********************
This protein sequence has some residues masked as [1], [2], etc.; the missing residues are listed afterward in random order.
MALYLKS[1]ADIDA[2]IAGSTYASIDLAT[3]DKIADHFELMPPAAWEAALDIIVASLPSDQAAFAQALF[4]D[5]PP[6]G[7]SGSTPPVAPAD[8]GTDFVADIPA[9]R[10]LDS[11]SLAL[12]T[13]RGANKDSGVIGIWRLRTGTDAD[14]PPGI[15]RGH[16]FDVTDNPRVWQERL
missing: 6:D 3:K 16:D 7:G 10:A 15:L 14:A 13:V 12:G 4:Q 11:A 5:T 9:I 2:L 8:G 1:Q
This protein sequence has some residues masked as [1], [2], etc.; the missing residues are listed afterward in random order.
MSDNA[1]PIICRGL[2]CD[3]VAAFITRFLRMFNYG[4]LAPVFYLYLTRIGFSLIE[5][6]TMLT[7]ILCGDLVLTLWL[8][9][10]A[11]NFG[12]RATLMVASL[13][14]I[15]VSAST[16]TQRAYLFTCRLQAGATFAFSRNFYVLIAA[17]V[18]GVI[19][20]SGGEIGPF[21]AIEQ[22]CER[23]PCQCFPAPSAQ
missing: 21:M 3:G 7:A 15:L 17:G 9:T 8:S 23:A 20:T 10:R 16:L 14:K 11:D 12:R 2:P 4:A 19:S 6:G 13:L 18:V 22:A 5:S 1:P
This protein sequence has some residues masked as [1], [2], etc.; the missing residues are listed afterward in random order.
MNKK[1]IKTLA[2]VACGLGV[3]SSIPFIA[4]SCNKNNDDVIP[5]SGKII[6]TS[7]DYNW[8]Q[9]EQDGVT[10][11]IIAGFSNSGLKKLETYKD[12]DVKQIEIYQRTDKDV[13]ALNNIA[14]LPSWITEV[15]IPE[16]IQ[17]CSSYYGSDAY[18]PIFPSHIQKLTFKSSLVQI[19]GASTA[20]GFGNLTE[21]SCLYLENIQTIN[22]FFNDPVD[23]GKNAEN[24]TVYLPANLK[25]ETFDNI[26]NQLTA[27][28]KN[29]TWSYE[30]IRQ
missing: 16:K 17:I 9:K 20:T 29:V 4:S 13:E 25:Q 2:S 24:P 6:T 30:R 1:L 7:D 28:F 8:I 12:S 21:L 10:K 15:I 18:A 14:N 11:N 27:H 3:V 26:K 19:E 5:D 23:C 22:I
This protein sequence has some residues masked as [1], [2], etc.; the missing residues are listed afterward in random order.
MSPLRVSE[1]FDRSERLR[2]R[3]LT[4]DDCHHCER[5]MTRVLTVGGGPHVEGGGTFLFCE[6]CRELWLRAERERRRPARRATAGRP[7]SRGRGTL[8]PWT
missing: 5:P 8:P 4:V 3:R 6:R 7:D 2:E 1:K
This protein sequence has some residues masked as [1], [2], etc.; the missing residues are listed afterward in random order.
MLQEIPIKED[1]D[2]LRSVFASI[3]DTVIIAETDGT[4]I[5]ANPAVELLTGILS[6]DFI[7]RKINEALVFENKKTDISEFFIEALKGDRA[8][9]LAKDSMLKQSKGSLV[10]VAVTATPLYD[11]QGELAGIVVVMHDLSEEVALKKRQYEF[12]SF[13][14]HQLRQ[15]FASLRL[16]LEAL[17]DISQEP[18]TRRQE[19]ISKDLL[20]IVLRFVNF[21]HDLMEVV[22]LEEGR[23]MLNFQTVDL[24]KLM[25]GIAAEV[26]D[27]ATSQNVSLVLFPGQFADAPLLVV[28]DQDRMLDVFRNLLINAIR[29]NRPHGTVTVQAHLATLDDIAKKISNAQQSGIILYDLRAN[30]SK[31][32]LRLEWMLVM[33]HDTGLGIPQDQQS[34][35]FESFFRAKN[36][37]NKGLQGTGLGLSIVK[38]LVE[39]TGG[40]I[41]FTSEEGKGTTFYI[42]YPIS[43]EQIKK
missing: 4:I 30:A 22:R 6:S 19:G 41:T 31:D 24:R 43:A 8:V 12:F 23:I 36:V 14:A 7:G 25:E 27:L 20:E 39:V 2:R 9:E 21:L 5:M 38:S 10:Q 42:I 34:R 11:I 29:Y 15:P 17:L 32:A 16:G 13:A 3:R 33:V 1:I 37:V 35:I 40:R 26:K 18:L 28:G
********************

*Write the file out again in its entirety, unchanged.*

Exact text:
This protein sequence has some residues masked as [1], [2], etc.; the missing residues are listed afterward in random order.
MALYLKS[1]ADIDA[2]IAGSTYASIDLAT[3]DKIADHFELMPPAAWEAALDIIVASLPSDQAAFAQALF[4]D[5]PP[6]G[7]SGSTPPVAPAD[8]GTDFVADIPA[9]R[10]LDS[11]SLAL[12]T[13]RGANKDSGVIGIWRLRTGTDAD[14]PPGI[15]RGH[16]FDVTDNPRVWQERL
missing: 6:D 3:K 16:D 7:G 10:A 15:L 14:A 13:V 12:G 4:Q 11:A 5:T 9:I 2:L 8:G 1:Q
This protein sequence has some residues masked as [1], [2], etc.; the missing residues are listed afterward in random order.
MSDNA[1]PIICRGL[2]CD[3]VAAFITRFLRMFNYG[4]LAPVFYLYLTRIGFSLIE[5][6]TMLT[7]ILCGDLVLTLWL[8][9][10]A[11]NFG[12]RATLMVASL[13][14]I[15]VSAST[16]TQRAYLFTCRLQAGATFAFSRNFYVLIAA[17]V[18]GVI[19][20]SGGEIGPF[21]AIEQ[22]CER[23]PCQCFPAPSAQ
missing: 21:M 3:G 7:A 15:L 17:G 9:T 8:S 23:A 20:T 10:R 16:L 14:K 11:D 12:R 2:P 4:A 19:S 6:G 13:L 18:V 22:A 5:S 1:P
This protein sequence has some residues masked as [1], [2], etc.; the missing residues are listed afterward in random order.
MNKK[1]IKTLA[2]VACGLGV[3]SSIPFIA[4]SCNKNNDDVIP[5]SGKII[6]TS[7]DYNW[8]Q[9]EQDGVT[10][11]IIAGFSNSGLKKLETYKD[12]DVKQIEIYQRTDKDV[13]ALNNIA[14]LPSWITEV[15]IPE[16]IQ[17]CSSYYGSDAY[18]PIFPSHIQKLTFKSSLVQI[19]GASTA[20]GFGNLTE[21]SCLYLENIQTIN[22]FFNDPVD[23]GKNAEN[24]TVYLPANLK[25]ETFDNI[26]NQLTA[27][28]KN[29]TWSYE[30]IRQ
missing: 16:K 17:I 9:K 20:T 29:V 4:S 13:E 25:Q 2:S 24:P 6:T 30:R 1:L 7:D 28:F 8:I 12:S 21:L 10:K 15:I 18:A 14:N 11:N 27:H 3:V 26:K 19:E 5:D 23:C 22:I
This protein sequence has some residues masked as [1], [2], etc.; the missing residues are listed afterward in random order.
MSPLRVSE[1]FDRSERLR[2]R[3]LT[4]DDCHHCER[5]MTRVLTVGGGPHVEGGGTFLFCE[6]CRELWLRAERERRRPARRATAGRP[7]SRGRGTL[8]PWT
missing: 5:P 8:P 4:V 3:R 6:R 7:D 2:E 1:K
This protein sequence has some residues masked as [1], [2], etc.; the missing residues are listed afterward in random order.
MLQEIPIKED[1]D[2]LRSVFASI[3]DTVIIAETDGT[4]I[5]ANPAVELLTGILS[6]DFI[7]RKINEALVFENKKTDISEFFIEALKGDRA[8][9]LAKDSMLKQSKGSLV[10]VAVTATPLYD[11]QGELAGIVVVMHDLSEEVALKKRQYEF[12]SF[13][14]HQLRQ[15]FASLRL[16]LEAL[17]DISQEP[18]TRRQE[19]ISKDLL[20]IVLRFVNF[21]HDLMEVV[22]LEEGR[23]MLNFQTVDL[24]KLM[25]GIAAEV[26]D[27]ATSQNVSLVLFPGQFADAPLLVV[28]DQDRMLDVFRNLLINAIR[29]NRPHGTVTVQAHLATLDDIAKKISNAQQSGIILYDLRAN[30]SK[31][32]LRLEWMLVM[33]HDTGLGIPQDQQS[34][35]FESFFRAKN[36][37]NKGLQGTGLGLSIVK[38]LVE[39]TGG[40]I[41]FTSEEGKGTTFYI[42]YPIS[43]EQIKK
missing: 4:I 30:A 22:R 6:S 19:G 41:T 31:D 24:R 43:A 8:V 12:F 23:I 36:V 14:A 7:G 25:E 27:L 20:E 39:V 2:R 9:E 21:L 5:M 38:S 10:Q 42:I 34:R 11:I 29:Y 15:P 17:L 32:A 16:G 13:A 3:R 33:V 1:I 37:V 35:I 40:R 26:K 18:L 28:G